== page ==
Let's start with your cherrypicking about Strom Thurmond and work backwards, shall we?

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  5. Conservative professors? That would be cool. Are they local? I'd like to learn more. Do they publish? Where can I read their stuff?

    How about a post "Hey Star Trib, Why Don't You Try Some Some Good Conservative Writers For a Change?" Inviting serious competition in the arena of ideas would not only be a classy gesture, you might even get support from across the aisle, the people presently whining about the Strib being too left-wing.

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  6. As for questions, I confess I've forgotten what you wanted me to respond to.

    Strom Thurmond? Not sure what the question was. As I recall, Dog Gone claimed that not ALL conservatives are racist, only a significant, surprisingly large segment of that base, so most but not all. She backed up that claim with photos of the Civil Rights era and ended by saying " Apparently the old white male GOP is waxing nostalgic, and not in a good way."

    Now maybe I drew the wrong conclusion, but I formed the impression she thinks an objective of the Republican Party is to return to pre-Civil Rights days. "Return" is important.

    I think it's historically inaccurate to blame Republicans for that era. I pointed out the major racist actors involved were all Democrats. Democrats controlled the Southern state legislatures that passed racist laws. Democrats were the cops with the dogs. Fewer Democrats voted for civil rights than Republicans. The most famous filibuster in US Senate history was waged against civil rights, by a Democrat.

    In response, the commenter admitted I was correct, the racist politicians were Democrats, and then called ME a racist for pointing it out.

    So, what was the question for me to answer? Because I'm afraid it missed it amid the vitriol.

    That's a problem with this site, you know, and also an opportunity. Non-conforming comments result in personal attack by Penigma authors, not to mention commenters, more often than one would hope to see on a website devoted to the rational discussion of politics. Yes, other sites are as bad or worse. Is that your aspiration - to be as bad as them? Perhaps the goal should be set higher. Opportunity!

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  7. Joe Doakes wrote:Strom Thurmond? Not sure what the question was.
    Now maybe I drew the wrong conclusion, but I formed the impression she thinks an objective of the Republican Party is to return to pre-Civil Rights days. "Return" is important.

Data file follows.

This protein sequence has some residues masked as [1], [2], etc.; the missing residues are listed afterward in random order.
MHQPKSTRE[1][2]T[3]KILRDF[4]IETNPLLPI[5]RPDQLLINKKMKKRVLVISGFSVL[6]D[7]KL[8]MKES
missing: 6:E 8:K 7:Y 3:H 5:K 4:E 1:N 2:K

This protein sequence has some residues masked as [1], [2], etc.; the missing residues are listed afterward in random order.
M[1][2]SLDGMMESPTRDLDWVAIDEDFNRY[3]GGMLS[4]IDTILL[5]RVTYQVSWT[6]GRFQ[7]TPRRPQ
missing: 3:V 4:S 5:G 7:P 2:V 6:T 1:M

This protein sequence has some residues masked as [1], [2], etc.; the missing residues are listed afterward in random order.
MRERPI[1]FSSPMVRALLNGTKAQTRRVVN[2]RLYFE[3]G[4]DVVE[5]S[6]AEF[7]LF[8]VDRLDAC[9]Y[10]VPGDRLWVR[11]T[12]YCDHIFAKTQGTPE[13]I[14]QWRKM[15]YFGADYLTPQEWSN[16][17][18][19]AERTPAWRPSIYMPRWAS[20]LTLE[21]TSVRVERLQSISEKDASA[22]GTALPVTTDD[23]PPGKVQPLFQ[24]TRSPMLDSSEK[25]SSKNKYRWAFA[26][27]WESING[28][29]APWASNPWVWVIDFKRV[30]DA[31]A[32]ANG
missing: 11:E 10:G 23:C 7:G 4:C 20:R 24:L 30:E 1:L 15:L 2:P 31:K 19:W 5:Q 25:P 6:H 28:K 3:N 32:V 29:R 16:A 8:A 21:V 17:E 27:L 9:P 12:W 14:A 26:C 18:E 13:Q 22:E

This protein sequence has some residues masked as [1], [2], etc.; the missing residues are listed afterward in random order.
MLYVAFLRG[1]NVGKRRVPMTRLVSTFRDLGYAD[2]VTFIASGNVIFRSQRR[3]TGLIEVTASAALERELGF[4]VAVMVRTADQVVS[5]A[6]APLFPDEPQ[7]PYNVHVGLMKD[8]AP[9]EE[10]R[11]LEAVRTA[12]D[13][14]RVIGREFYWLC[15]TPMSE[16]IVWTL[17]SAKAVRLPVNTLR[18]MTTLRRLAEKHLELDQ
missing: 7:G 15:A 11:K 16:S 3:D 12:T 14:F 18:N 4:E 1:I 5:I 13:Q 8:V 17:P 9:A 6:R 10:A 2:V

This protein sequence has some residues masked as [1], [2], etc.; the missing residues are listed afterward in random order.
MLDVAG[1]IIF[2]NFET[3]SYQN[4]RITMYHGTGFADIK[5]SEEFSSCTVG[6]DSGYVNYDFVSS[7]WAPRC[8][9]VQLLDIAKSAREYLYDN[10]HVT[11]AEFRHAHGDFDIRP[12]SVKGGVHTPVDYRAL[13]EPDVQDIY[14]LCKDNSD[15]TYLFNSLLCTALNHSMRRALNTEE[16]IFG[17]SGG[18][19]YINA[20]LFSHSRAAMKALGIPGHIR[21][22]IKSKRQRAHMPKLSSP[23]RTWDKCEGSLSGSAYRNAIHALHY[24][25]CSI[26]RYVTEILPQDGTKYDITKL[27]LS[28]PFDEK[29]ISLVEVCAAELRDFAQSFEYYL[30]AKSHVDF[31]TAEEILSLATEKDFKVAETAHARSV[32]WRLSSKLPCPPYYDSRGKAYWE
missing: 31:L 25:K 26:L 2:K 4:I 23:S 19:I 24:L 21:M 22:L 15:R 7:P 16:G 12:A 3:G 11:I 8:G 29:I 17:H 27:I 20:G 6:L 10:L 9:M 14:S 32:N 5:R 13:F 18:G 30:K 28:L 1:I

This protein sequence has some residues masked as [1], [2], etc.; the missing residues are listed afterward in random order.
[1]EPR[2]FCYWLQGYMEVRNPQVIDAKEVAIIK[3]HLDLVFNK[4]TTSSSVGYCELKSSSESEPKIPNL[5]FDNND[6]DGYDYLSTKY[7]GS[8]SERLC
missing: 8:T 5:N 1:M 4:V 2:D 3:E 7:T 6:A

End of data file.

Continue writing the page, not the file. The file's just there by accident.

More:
Return is exactly what I meant, or as close as they can get to preventing people of color from voting.

    I think it's historically inaccurate to blame Republicans for that era. I pointed out the major racist actors involved were all Democrats.
    Not even remotely true. While there were more conservative Democrats in the South who were racist, they frequently collaborated with the conservative northern Republicans politically, making the distinction effectively moot. BOTH the Democratic and Republican parties were divided into factions that were racist and conservative, or pro-segregation and civil rights and more moderate to liberal in the 50's, 60's and 70's.

    You had souther DEMOCRATS like LBJ who worked with northern Republicans like Everett Dirksen to pass civil rights. But you had the Republican racists like then-activist Pat Buchanan, and Barry Godlwater, both presidential candidates, who opposed any advancement of civil rights.

    Since the reality is that those were Dinos, Democrats in name only, in that those Democrats/Dixiecrats then changed parties to the more racist Republicans post LBJ, and have continued as Republicans, who enacted racist policies and used racist strategies, I pointed out that you were cherrypicking, that you were not honestly representing the history or the party affiliations.

    Since Strom Thurmond spent 39 years as a racist Republican and only 10 years as a racist Democrat, he was far more active and racist as a Republican member of Congress than as a Democratic one. I asked if you were willing to admit that you picked the much lesser and earlier period of his career to use to identify him, while ignoring the greater, longer, and more characteristic party to which he belonged.

    If you're going to claim that someone who spent 39 years and some months as a Republican is less significant than some 10 years early in their career as a Democrat makes them more the latter than the former, you are a dishonest man.

    The southern strategy was entirely aimed at recruiting southern democrats to the Republican party over the issue of obstructing civil rights and integration, a stategy to which the GOP has admitted. The northern stategy of the GOP was entirely aimed at organizing opposition to racial equality among existing Republicans.

    So while you had the Democrats left in the party who were pro-civil rights (or became pro-civil rights like former racist George Wallace), the racists all shifted to the right and to the GOP where they have been carefully cultivated for votes ever since. The Nixon administration has admitted to doing so as a calculated political decision, and so did the Reagan administration figures.